I was talking to some friends this past weekend about the order of events in their home on Christmas morning. I’m not going to name them here (they know I love them), but here’s what they do: first, they open their stockings. But before they open any presents, they proceed in an orderly fashion to a formal, hot breakfast of bacon and eggs, the whole nine yards. After dining, they take turns opening one present at a time. Gift opening comes to a complete halt when someone unwraps an item of clothing and (wait for it) the recipient must try on and model said apparel for the rest of the family, receive compliments and admiration, and offer up effusive thanks. Then the civil, one-at-a-time gift opening can resume. Well, I was kind of snickering (they weren’t) because – first of all, this must take hours. And, not to make it sound like I can’t manage to maintain some small modicum of decorum in my house, their order of events is in sharp contrast to what happens at our home on Christmas morning.
In recent years, Christmas Day chaos has calmed a little here. The punks are excited of course, but they can be
threatened, persuaded, bribed, and cajoled into ‘sleeping in’ until the grand old hour of 7:30 or so. We too begin with stockings and Santa gifts (and a lot of coffee). We open a couple of presents, then break for a smallish snack of smoked salmon on mini bagels with cream cheese, monkey bread, fresh orange juice, tons more coffee, and possibly a Bloody Mary or two.
No Thank You Boy will be dragged out of bed, then it’s back to the living room where presents are passed and paper and ribbon and tissue start flying. It would not be uncommon to hear an earpiercing shriek or two. Someone will get up to grab scissors and maybe a sharp knife (packaging, ugh), return, and then be sent on a battery and screwdriver finding mission. Instructions will be read. Instructions will accidently be confused with trash. The DamDog will ultimately plow through the room and spill someone’s coffee. Curses might be uttered. And eventually, the living room will look exactly like the scene of some horrible explosion at the Hallmark gift wrap factory.
Up until this past weekend, I considered this to be pretty tame and somewhat civilized. Maybe I need to button things up around here – y’know, whip the Dam’Fam Christmas morning into a more respectable affair.
I’ll let you know how that goes.
Anyway, after the last present is open, we eat brunch. The menu always includes some sort of breakfast casserole – for the past three years, this has been my go-to recipe. It has the flavors of eggs Benedict without the stress of the toasting and poaching and holding and waiting and stirring and no one eats together because everything is getting cold. It’s also kid friendly. I’ll serve it with thick homefries and bright green asparagus, and maybe some berries or melon, too.
I’ll clean up the kitchen and the living room and we’ll all spend the day in our PJs. We’ll figure out how new electronics work. Someone will go dumpster diving for those aforementioned instructions that got ‘misplaced.’ Most of us will sneak away for a nap at some point.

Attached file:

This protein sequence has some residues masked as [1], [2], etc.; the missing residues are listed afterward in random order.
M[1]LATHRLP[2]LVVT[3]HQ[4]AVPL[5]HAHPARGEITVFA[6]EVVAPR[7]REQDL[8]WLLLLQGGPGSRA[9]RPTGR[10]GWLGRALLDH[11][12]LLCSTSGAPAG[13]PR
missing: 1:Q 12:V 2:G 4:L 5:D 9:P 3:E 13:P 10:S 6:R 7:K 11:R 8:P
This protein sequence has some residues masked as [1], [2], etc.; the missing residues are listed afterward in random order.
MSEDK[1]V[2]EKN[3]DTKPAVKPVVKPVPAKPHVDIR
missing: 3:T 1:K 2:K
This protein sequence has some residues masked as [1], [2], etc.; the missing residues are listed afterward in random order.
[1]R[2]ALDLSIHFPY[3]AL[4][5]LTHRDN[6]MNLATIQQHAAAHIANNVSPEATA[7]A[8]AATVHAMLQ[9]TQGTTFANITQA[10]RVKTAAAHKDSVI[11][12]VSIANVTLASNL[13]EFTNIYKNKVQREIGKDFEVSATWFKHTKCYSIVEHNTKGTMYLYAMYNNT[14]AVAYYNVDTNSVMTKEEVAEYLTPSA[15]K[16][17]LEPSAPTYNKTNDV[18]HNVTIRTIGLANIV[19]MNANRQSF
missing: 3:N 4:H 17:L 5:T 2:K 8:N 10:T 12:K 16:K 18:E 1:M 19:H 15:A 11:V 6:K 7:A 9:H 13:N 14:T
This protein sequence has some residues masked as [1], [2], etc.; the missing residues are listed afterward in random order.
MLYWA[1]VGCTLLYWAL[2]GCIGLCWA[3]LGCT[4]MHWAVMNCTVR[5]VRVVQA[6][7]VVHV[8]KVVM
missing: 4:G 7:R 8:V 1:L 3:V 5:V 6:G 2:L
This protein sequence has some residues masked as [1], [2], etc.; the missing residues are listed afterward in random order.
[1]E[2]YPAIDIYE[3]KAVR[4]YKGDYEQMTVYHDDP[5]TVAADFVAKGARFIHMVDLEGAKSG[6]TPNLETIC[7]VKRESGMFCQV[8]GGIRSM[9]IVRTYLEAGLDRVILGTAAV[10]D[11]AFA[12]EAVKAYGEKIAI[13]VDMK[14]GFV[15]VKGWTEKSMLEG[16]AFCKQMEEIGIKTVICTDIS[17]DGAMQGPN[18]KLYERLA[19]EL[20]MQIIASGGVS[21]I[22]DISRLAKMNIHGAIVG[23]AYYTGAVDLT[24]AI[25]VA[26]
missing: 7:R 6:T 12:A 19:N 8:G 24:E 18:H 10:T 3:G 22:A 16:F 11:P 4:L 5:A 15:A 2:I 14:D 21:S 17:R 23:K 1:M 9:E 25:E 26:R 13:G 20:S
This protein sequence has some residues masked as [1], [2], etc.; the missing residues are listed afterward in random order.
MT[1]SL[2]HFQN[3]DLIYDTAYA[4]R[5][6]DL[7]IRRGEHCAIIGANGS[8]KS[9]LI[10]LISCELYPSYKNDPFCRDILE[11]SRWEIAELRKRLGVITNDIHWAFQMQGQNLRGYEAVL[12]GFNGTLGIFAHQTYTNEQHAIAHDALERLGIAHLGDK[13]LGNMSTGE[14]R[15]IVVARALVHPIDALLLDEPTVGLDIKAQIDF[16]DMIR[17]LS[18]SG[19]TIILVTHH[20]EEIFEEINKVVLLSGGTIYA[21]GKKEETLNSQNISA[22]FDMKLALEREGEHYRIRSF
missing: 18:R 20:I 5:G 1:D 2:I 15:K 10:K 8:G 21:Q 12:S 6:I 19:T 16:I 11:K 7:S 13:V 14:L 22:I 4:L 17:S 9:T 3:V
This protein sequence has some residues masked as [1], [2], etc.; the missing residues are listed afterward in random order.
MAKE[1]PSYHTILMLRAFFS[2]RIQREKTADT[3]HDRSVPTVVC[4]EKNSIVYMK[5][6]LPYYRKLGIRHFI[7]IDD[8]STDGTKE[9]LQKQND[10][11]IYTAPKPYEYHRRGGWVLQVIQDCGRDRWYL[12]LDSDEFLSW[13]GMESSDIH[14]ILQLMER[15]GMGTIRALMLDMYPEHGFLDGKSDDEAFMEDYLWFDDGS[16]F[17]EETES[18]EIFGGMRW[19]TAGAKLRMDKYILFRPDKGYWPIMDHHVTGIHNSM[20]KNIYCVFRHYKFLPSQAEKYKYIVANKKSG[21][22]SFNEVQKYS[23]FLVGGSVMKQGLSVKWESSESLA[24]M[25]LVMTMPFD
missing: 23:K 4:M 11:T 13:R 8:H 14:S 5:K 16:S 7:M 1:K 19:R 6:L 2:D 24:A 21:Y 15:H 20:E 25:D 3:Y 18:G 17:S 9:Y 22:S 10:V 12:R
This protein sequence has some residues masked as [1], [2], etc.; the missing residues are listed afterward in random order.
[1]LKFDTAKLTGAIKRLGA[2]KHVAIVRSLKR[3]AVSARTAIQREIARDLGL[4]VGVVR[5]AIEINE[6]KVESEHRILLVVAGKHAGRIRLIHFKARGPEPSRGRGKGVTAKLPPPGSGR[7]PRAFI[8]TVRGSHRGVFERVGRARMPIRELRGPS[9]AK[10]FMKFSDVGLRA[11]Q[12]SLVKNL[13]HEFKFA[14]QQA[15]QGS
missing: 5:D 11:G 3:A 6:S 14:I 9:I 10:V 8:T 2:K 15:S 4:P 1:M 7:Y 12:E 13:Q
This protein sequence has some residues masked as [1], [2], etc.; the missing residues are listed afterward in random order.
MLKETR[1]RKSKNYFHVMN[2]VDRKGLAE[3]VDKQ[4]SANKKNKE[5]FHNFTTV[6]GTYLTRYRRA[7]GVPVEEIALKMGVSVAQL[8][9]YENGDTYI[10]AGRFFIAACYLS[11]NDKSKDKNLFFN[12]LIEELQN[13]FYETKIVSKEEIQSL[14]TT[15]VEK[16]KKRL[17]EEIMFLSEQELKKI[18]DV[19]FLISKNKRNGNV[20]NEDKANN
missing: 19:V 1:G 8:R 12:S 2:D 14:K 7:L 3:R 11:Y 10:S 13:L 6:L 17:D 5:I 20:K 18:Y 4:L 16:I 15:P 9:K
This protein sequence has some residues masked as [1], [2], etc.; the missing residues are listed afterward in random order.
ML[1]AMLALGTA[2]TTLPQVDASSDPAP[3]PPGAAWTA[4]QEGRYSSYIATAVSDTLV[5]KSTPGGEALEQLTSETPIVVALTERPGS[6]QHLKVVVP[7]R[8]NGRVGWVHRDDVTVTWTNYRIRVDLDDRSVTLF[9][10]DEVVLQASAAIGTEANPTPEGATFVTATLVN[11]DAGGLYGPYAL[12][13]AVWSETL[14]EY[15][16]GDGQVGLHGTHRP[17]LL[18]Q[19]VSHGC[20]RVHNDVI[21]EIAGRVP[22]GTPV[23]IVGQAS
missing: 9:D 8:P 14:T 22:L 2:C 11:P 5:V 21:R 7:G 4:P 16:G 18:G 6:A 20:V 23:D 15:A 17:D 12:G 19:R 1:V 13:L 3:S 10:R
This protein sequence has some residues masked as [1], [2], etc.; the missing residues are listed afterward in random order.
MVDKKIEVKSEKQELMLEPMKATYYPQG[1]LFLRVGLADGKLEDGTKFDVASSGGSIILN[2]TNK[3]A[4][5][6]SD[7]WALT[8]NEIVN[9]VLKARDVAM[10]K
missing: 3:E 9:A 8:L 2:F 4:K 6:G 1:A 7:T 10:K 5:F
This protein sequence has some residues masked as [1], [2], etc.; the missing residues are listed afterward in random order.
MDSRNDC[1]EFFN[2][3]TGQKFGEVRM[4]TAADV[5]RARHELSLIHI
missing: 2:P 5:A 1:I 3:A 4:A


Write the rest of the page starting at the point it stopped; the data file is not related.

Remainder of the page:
However you spend your Christmas morning, I hope you enjoy the traditions your families hold dear, and I sincerely thank you for visiting my little blog throughout the past year. Merry Christmas everyone. :-)
EGGS BENEDICT CASSEROLE WITH EASY HOLLANDAISE SAUCE
6 English muffins, 1″ dice
10 -12 ounces Canadian bacon (2 packages, or use diced ham), medium dice
8 large eggs
2 c. whole milk
1 t. onion powder
1 t. dried mustard
1/2 teaspoon paprika
Easy Hollandaise Sauce, recipe follows (or, use a Hollandaise mix such as Knorr)
Spray a 9-by-13-inch glass or ceramic baking dish with cooking oil spray. Scatter half the Canadian bacon evenly in bottom of dish. Scatter muffin cubes on top of Canadian bacon. Top with the remaining Canadian bacon, scattering it evenly over the bread. In a medium mixing bowl, combine eggs, milk, onion powder, and mustard powder. Pour egg mixture over the casserole. Cover the dish with plastic wrap and refrigerate overnight, or at least 8 hours, to let bread absorb egg mixture.
Preheat oven to 375 degrees F. Remove casserole from refrigerator and uncover it. Lightly sprinkle the paprika evenly over the top. Cover the casserole with foil and bake for 40 minutes. Remove dish from the oven, remove foil, return dish to the oven and continue to bake, uncovered, until the eggs are set and the bacon on top begins to crisp, about 20 minutes more. Remove the casserole from oven and let it stand 5 minutes before serving.
While casserole bakes, make Easy Hollandaise Sauce. To serve, cut casserole into squares and divide among plates. Spoon about 2 tablespoons (or to taste) warm Hollandaise Sauce over each serving just before serving.
EASY HOLLANDAISE SAUCE
MAKES: 1 1/2 cups
1/2 c. butter (Land O Lakes is on sale)
4 large egg yolks
1/2 c. heavy cream** (Dean’s Whipping Cream is on sale)
2 T. fresh lemon juice
1 t. Dijon mustard
Cut the butter into chunks. Place in a 1-quart glass measuring cup or bowl, and microwave, covered with a paper towel, on high until nearly melted, about 45 seconds. Remove from microwave and stir until completely melted. Place the egg yolks in a small bowl and beat them well with a whisk or fork. Add to the butter and stir well. Add the cream and lemon juice to the egg mixture and stir well. Microwave mixture, uncovered, on high until just slightly thick (1 to 2 minutes depending on your microwave), stopping every 20 seconds to stir with a whisk. Remove sauce from microwave and stir in the mustard. Season to taste with salt and pepper. Serve immediately over hot egg casserole.
**NOTE** Don’t even think about substituting milk. It won’t work, and honestly – who cares about calories at this point?Featured, Fresh, Frugal, Fabulous | December 20th, 2011